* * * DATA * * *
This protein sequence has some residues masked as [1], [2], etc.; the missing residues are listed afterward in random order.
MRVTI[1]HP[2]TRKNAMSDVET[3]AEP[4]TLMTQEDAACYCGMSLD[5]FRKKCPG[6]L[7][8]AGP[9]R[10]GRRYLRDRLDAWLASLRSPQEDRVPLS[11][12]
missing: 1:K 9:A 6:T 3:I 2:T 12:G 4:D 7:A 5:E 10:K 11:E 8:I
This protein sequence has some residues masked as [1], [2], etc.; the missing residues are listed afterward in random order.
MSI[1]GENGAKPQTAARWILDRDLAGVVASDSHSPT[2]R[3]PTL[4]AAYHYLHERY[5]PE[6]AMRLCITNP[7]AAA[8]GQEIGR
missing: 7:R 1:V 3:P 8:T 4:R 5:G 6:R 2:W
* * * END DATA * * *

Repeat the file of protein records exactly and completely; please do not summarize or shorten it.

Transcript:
This protein sequence has some residues masked as [1], [2], etc.; the missing residues are listed afterward in random order.
MRVTI[1]HP[2]TRKNAMSDVET[3]AEP[4]TLMTQEDAACYCGMSLD[5]FRKKCPG[6]L[7][8]AGP[9]R[10]GRRYLRDRLDAWLASLRSPQEDRVPLS[11][12]
missing: 1:K 9:A 6:T 3:I 2:T 12:G 4:D 7:A 5:E 10:K 11:E 8:I
This protein sequence has some residues masked as [1], [2], etc.; the missing residues are listed afterward in random order.
MSI[1]GENGAKPQTAARWILDRDLAGVVASDSHSPT[2]R[3]PTL[4]AAYHYLHERY[5]PE[6]AMRLCITNP[7]AAA[8]GQEIGR
missing: 7:R 1:V 3:P 8:T 4:R 5:G 6:R 2:W